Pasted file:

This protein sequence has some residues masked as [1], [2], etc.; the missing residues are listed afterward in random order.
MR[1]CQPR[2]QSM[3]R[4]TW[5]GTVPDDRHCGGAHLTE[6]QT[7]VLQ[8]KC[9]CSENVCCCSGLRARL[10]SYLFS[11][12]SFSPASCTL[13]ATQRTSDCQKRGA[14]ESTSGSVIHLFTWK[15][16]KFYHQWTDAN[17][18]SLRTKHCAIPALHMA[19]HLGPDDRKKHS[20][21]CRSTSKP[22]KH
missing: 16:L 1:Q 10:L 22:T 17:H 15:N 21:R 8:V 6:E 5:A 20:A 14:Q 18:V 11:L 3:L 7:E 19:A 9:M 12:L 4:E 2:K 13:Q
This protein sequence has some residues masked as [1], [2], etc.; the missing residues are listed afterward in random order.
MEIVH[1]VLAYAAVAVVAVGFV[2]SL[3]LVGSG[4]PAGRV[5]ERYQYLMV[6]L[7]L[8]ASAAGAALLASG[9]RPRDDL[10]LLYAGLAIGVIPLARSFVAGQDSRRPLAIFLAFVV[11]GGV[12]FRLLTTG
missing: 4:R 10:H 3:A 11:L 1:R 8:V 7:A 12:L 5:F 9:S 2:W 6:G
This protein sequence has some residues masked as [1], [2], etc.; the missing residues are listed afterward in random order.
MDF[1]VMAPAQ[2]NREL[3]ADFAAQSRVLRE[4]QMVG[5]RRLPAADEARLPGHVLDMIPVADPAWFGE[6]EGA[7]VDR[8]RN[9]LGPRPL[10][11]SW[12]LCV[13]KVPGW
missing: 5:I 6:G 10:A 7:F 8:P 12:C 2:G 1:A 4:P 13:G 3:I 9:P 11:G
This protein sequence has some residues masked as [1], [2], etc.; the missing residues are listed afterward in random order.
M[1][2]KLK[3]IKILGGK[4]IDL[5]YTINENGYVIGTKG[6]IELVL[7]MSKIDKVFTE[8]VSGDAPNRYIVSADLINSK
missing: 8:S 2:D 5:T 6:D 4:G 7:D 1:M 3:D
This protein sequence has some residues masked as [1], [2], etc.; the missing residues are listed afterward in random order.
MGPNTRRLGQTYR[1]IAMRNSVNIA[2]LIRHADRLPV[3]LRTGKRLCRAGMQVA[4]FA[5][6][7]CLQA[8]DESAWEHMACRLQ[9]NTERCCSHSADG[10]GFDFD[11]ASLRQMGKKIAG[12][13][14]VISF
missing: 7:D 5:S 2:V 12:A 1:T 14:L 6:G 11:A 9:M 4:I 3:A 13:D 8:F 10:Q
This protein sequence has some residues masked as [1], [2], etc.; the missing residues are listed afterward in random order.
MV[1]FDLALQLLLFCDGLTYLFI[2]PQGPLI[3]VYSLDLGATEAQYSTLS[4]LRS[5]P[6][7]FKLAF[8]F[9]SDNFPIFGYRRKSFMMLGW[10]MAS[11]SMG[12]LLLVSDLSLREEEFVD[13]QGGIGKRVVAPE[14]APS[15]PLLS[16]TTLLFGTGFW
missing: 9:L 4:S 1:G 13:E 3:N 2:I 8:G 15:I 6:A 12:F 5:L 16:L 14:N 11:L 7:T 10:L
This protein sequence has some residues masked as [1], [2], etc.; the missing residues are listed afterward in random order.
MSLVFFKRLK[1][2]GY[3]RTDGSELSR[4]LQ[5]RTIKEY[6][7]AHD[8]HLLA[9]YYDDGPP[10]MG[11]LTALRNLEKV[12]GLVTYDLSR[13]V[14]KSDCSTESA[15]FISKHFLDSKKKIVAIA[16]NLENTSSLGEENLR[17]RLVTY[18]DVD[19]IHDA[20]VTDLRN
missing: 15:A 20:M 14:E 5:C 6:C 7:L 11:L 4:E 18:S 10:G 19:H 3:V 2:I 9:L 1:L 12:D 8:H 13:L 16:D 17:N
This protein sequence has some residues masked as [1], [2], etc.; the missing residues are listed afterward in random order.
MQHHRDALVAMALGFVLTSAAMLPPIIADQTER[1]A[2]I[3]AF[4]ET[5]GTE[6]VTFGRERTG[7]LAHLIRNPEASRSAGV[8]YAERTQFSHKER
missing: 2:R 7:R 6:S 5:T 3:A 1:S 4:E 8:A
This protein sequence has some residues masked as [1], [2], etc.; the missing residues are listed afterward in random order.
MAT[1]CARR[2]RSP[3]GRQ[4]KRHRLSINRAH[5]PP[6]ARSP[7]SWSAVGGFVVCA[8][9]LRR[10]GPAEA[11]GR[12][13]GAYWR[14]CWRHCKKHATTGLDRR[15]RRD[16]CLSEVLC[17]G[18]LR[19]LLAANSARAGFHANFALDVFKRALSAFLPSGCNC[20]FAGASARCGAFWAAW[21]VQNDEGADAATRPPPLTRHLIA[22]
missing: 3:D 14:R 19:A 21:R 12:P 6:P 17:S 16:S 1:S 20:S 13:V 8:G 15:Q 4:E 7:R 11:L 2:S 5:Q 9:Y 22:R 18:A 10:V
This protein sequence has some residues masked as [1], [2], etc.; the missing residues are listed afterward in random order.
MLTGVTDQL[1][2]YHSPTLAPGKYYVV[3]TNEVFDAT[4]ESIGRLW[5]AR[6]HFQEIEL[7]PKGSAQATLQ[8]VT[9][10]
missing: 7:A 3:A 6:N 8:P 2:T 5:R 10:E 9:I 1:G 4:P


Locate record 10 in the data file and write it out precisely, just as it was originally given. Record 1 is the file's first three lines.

This protein sequence has some residues masked as [1], [2], etc.; the missing residues are listed afterward in random order.
MLTGVTDQL[1][2]YHSPTLAPGKYYVV[3]TNEVFDAT[4]ESIGRLW[5]AR[6]HFQEIEL[7]PKGSAQATLQ[8]VT[9][10]
missing: 7:A 3:A 6:N 8:P 2:T 5:R 10:E 9:I 1:G 4:P